I came back home and kept thinking “I don’t want at all to become an opera singer; I’ll be an engineer.” But then in the next nine months – like pregnancy – step by step I became convinced that I should indeed become an opera singer, to the point that night and day I thought about opera and everywhere I looked around me, opera images would come to my mind. It was strange, like these opera ghosts came to me. Finally in June 1999 I went back to this teacher, and when he saw me, he told me “come on, finally! You needed nine months to understand that you must be an opera singer! Now you are here; we start.” June 6, 1999 was my first lesson. I never stopped singing, ever since. I sang every day of my life, and now I am an opera singer and can’t live without opera, anymore.

    OL – Interesting, very nice answer! When you were interested in becoming an engineer and not an opera singer, did you at least have an interest in opera? Did you listen to it?

    MC – [laughs] Even now, I don’t really like to go to the opera. I like it when I know very well the piece or when I know the singers. This year here at the Met I went to the opera three times, but it’s for the sake of my colleagues that I love. I went to Macbeth because it was with Anna, René, Joseph, and Zeljko, with Luisi conducting, and I love them. For me it was easier to sit there for three hours and listen to them, but if I don’t know the singers, for sure I’m not going to the opera. It’s awfully difficult for me to stay put and sit there for three hours. I love to see the rehearsals.


    Massimo with the cast of the 2010 Met Bohème - singer's personal photo

    I live in Zurich now, but when I go to my hometown of Lucca, I go to the local opera house and buy a full box – all six seats in it -- and have it all private to myself, because being alone there I can move, I can stand up, air conduct, and on occasion I can grimace and do faces like… [laughs, makes a disgusted face] and express what I think of the performance without anybody seeing my face. So, before becoming an opera singer, I had never been to the opera.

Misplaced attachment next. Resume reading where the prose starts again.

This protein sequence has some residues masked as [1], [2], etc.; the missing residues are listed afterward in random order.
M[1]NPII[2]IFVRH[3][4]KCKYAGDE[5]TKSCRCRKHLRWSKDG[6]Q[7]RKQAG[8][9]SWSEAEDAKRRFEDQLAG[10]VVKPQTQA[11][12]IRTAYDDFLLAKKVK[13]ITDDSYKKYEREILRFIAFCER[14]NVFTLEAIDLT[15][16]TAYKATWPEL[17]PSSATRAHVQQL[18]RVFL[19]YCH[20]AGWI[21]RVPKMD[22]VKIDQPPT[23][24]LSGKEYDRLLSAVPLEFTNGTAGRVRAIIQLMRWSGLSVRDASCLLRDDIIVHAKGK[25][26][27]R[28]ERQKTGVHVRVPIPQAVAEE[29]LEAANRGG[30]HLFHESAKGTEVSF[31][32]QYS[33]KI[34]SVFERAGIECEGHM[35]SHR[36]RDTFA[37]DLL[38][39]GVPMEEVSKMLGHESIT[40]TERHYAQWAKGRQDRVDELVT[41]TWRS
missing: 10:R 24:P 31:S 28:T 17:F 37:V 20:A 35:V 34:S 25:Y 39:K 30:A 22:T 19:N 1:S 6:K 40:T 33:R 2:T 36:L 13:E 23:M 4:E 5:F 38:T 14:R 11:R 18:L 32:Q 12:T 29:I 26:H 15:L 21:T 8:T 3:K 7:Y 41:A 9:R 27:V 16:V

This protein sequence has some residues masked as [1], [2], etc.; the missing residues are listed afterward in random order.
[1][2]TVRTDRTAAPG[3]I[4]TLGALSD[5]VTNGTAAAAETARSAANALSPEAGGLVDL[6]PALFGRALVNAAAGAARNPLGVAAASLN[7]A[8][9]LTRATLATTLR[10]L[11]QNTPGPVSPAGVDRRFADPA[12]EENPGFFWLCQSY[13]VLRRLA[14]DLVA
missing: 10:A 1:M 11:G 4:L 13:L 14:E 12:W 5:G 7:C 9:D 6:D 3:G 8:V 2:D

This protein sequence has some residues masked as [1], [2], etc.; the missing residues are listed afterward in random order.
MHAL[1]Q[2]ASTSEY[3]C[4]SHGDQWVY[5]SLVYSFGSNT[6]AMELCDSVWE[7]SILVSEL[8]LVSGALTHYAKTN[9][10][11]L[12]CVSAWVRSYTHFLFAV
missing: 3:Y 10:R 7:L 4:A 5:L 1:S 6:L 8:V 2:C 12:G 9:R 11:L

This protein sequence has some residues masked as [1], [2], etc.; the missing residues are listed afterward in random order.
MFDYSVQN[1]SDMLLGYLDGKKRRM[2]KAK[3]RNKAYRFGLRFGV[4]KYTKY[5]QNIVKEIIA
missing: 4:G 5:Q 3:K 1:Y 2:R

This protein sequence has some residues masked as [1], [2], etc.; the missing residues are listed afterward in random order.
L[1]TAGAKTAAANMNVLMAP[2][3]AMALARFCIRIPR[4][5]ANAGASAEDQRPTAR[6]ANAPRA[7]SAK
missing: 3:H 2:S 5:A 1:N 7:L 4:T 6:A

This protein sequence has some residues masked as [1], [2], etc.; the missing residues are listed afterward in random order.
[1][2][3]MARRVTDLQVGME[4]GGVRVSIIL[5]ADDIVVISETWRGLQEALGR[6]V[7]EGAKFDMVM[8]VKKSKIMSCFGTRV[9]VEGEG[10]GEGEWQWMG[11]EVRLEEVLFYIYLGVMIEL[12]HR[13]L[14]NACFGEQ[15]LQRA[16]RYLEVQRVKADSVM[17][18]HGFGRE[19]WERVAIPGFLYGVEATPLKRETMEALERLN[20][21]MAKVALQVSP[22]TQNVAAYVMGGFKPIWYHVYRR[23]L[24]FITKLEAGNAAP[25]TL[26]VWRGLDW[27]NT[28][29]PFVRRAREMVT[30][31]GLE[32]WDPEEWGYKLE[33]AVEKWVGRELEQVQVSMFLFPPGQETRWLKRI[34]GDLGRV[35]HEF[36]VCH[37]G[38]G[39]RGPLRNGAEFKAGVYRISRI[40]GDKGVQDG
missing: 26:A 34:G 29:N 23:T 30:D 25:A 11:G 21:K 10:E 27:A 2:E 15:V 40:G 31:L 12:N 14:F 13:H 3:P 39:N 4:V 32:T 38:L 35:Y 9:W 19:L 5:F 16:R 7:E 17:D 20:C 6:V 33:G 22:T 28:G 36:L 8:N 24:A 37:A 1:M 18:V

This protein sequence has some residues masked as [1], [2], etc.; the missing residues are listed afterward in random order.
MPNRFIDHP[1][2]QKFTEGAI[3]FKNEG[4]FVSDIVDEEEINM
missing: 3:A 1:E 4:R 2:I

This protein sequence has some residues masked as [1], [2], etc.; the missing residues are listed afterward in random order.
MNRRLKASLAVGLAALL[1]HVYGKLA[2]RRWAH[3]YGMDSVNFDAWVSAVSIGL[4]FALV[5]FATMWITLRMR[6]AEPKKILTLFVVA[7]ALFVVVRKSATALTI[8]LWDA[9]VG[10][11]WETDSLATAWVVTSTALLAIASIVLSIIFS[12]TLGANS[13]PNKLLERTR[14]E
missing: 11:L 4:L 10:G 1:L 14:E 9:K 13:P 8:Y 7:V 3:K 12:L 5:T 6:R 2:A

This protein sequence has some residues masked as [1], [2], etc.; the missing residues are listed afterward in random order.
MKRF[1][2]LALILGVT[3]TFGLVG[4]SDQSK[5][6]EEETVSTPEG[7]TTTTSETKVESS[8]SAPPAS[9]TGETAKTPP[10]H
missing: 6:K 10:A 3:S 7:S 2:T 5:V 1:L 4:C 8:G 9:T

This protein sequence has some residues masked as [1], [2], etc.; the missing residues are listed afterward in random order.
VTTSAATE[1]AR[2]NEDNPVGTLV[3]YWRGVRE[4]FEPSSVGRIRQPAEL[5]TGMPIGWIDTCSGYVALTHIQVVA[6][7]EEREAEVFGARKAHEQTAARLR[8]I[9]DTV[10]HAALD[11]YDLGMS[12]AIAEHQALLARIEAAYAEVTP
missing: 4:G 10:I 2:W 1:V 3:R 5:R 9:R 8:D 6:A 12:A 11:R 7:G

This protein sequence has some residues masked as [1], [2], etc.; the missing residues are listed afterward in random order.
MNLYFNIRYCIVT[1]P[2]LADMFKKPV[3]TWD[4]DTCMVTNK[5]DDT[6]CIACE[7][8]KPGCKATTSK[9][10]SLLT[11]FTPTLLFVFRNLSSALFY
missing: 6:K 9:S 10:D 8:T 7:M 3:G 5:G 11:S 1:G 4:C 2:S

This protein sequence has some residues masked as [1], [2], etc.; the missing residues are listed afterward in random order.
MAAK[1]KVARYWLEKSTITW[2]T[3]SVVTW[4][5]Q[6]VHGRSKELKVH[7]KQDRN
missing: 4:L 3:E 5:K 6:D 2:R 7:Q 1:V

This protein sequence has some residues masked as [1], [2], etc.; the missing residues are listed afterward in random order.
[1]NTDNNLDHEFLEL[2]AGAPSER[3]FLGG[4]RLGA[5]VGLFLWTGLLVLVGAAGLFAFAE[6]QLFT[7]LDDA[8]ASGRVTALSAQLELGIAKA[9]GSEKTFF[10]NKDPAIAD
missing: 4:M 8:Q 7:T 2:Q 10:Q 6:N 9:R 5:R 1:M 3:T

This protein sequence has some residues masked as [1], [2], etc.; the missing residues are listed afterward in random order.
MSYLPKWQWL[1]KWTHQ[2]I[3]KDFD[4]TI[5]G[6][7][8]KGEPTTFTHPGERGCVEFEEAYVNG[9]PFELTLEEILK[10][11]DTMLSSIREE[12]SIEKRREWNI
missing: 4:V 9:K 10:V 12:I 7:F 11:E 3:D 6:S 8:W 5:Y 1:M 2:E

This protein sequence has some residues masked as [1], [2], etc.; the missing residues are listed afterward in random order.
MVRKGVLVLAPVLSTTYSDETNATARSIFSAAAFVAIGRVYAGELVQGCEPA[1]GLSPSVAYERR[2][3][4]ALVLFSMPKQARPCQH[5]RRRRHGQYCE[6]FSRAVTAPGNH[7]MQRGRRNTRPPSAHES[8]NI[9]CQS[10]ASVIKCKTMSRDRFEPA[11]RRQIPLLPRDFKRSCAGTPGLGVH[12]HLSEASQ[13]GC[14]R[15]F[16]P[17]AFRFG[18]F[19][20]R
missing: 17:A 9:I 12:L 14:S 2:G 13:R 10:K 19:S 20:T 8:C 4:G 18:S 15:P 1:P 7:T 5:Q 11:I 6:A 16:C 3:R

Even now, when I am learning a new opera, I don’t like to listen to recordings, initially. I don’t like to be influenced by other singers. I prefer to learn by myself, and only then I go listen to what others did, in order to resolve some difficult points. If you start by listening to a recording, you tend to absorb the bad parts rather than the best. It’s easier to acquire the mistakes rather than the good points.

    [Switches to Italian] The problems, the ugly parts of a singer are the key to that singer. One remembers a singer for what is unique to his voice, and often these traits are those that are not exactly the right ones for the singing, but for that particular singer they are perfect; however if you want to do the same thing, it won’t sit well for your particular voice, understand? Cesare Siepi, for example, he was a bass. He had an R that was too grating, like this [makes a harsh R sound]. For his voice, it was perfect, with a fantastic legato, but if I try to sing with this R, I’d be funny and stupid, while for him it was perfect. So, the important thing is to listen to these recordings afterwards, when one has already found one’s own style.

    I can tell you this, [switches back to English], when I started to step in the opera, I immediately felt at home for the first time in my life. Information was coming to my mind, my ear, and my body easily, more than when I was studying to be an engineer. In my engineering studies I needed hours to learn something basic, but in opera, in a few moments everything went in. There was a special open door in my mind for opera. From that, I understood that I was an opera singer.

    OL – Did you graduate with an engineering degree?